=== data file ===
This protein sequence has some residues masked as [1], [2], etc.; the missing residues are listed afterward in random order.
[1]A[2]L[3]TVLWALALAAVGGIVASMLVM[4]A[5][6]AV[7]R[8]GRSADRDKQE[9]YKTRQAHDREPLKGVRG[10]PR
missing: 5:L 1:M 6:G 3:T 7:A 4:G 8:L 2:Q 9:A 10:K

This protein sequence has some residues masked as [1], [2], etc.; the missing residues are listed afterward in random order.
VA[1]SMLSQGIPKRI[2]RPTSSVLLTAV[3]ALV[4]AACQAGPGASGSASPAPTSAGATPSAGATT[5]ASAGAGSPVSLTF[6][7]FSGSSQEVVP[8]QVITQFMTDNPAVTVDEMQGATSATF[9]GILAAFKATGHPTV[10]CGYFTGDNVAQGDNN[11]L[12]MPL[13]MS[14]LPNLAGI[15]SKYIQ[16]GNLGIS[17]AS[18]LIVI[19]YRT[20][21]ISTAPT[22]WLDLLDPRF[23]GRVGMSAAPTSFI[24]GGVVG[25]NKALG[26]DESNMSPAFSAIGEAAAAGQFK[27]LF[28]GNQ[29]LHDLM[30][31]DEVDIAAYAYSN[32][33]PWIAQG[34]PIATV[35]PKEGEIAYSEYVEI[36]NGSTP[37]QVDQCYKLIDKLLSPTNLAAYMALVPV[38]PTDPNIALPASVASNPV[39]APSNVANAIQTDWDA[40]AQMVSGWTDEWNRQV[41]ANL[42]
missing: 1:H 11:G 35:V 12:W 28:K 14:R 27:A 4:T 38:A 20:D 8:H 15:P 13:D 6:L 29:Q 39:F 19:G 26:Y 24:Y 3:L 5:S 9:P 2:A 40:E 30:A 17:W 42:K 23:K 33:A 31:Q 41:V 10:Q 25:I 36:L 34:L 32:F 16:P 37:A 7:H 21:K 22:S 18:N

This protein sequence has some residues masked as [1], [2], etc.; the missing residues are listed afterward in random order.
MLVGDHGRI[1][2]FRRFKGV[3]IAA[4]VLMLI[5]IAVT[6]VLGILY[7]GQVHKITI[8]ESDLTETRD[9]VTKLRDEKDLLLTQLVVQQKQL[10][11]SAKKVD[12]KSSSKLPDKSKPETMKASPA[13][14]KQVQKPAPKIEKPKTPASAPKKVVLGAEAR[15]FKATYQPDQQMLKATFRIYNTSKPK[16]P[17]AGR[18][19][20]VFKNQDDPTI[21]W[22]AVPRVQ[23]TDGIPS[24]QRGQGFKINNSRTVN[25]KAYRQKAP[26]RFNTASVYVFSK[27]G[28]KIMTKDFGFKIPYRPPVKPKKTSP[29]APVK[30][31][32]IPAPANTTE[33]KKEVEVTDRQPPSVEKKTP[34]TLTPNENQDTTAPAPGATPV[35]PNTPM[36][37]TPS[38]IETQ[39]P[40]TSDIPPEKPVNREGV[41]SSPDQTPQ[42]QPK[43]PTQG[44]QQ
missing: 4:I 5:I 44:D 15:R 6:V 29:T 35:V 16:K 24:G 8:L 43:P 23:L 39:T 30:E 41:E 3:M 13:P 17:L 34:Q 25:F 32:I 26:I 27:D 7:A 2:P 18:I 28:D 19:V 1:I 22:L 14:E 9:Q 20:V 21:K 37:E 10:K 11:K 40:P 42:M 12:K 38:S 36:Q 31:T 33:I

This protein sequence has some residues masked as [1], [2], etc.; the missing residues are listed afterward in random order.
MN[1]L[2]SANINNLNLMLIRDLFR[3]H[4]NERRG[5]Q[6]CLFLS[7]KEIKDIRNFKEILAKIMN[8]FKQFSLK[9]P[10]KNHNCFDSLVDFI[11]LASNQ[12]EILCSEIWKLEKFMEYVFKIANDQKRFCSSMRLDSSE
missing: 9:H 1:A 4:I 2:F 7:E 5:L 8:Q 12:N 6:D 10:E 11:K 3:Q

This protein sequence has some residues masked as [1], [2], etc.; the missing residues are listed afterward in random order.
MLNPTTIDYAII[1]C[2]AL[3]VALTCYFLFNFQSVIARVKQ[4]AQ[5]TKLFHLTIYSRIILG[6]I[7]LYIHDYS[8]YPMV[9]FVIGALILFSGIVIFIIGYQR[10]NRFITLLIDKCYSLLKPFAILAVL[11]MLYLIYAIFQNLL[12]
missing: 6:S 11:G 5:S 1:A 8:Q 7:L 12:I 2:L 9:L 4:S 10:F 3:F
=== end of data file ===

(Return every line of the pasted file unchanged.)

This protein sequence has some residues masked as [1], [2], etc.; the missing residues are listed afterward in random order.
[1]A[2]L[3]TVLWALALAAVGGIVASMLVM[4]A[5][6]AV[7]R[8]GRSADRDKQE[9]YKTRQAHDREPLKGVRG[10]PR
missing: 5:L 1:M 6:G 3:T 7:A 4:G 8:L 2:Q 9:A 10:K

This protein sequence has some residues masked as [1], [2], etc.; the missing residues are listed afterward in random order.
VA[1]SMLSQGIPKRI[2]RPTSSVLLTAV[3]ALV[4]AACQAGPGASGSASPAPTSAGATPSAGATT[5]ASAGAGSPVSLTF[6][7]FSGSSQEVVP[8]QVITQFMTDNPAVTVDEMQGATSATF[9]GILAAFKATGHPTV[10]CGYFTGDNVAQGDNN[11]L[12]MPL[13]MS[14]LPNLAGI[15]SKYIQ[16]GNLGIS[17]AS[18]LIVI[19]YRT[20][21]ISTAPT[22]WLDLLDPRF[23]GRVGMSAAPTSFI[24]GGVVG[25]NKALG[26]DESNMSPAFSAIGEAAAAGQFK[27]LF[28]GNQ[29]LHDLM[30][31]DEVDIAAYAYSN[32][33]PWIAQG[34]PIATV[35]PKEGEIAYSEYVEI[36]NGSTP[37]QVDQCYKLIDKLLSPTNLAAYMALVPV[38]PTDPNIALPASVASNPV[39]APSNVANAIQTDWDA[40]AQMVSGWTDEWNRQV[41]ANL[42]
missing: 1:H 11:G 35:V 12:W 28:K 14:R 27:A 4:T 38:A 20:D 8:H 15:P 13:D 6:L 29:Q 39:F 19:G 26:Y 24:Y 3:L 5:S 9:P 2:A 40:E 30:A 17:W 42:K 23:K 33:A 31:Q 41:V 10:Q 25:I 36:L 34:L 32:F 16:P 37:A 7:H 21:K 22:S 18:N

This protein sequence has some residues masked as [1], [2], etc.; the missing residues are listed afterward in random order.
MLVGDHGRI[1][2]FRRFKGV[3]IAA[4]VLMLI[5]IAVT[6]VLGILY[7]GQVHKITI[8]ESDLTETRD[9]VTKLRDEKDLLLTQLVVQQKQL[10][11]SAKKVD[12]KSSSKLPDKSKPETMKASPA[13][14]KQVQKPAPKIEKPKTPASAPKKVVLGAEAR[15]FKATYQPDQQMLKATFRIYNTSKPK[16]P[17]AGR[18][19][20]VFKNQDDPTI[21]W[22]AVPRVQ[23]TDGIPS[24]QRGQGFKINNSRTVN[25]KAYRQKAP[26]RFNTASVYVFSK[27]G[28]KIMTKDFGFKIPYRPPVKPKKTSP[29]APVK[30][31][32]IPAPANTTE[33]KKEVEVTDRQPPSVEKKTP[34]TLTPNENQDTTAPAPGATPV[35]PNTPM[36][37]TPS[38]IETQ[39]P[40]TSDIPPEKPVNREGV[41]SSPDQTPQ[42]QPK[43]PTQG[44]QQ
missing: 4:I 5:I 44:D 15:R 6:V 29:T 35:V 16:K 24:G 8:L 43:P 23:L 39:T 30:E 41:E 3:M 13:P 17:L 34:Q 25:F 32:I 26:I 27:D 7:A 2:P 18:I 28:D 19:V 1:I 22:L 14:E 9:Q 20:V 21:K 37:E 10:K 11:K 40:P 42:M 12:K 38:S 36:Q 31:T 33:I

This protein sequence has some residues masked as [1], [2], etc.; the missing residues are listed afterward in random order.
MN[1]L[2]SANINNLNLMLIRDLFR[3]H[4]NERRG[5]Q[6]CLFLS[7]KEIKDIRNFKEILAKIMN[8]FKQFSLK[9]P[10]KNHNCFDSLVDFI[11]LASNQ[12]EILCSEIWKLEKFMEYVFKIANDQKRFCSSMRLDSSE
missing: 9:H 1:A 4:I 2:F 7:E 5:L 8:Q 12:N 6:D 10:E 11:K 3:Q

This protein sequence has some residues masked as [1], [2], etc.; the missing residues are listed afterward in random order.
MLNPTTIDYAII[1]C[2]AL[3]VALTCYFLFNFQSVIARVKQ[4]AQ[5]TKLFHLTIYSRIILG[6]I[7]LYIHDYS[8]YPMV[9]FVIGALILFSGIVIFIIGYQR[10]NRFITLLIDKCYSLLKPFAILAVL[11]MLYLIYAIFQNLL[12]
missing: 6:S 11:G 5:S 1:A 8:Q 7:L 12:I 2:L 9:L 4:S 10:F 3:F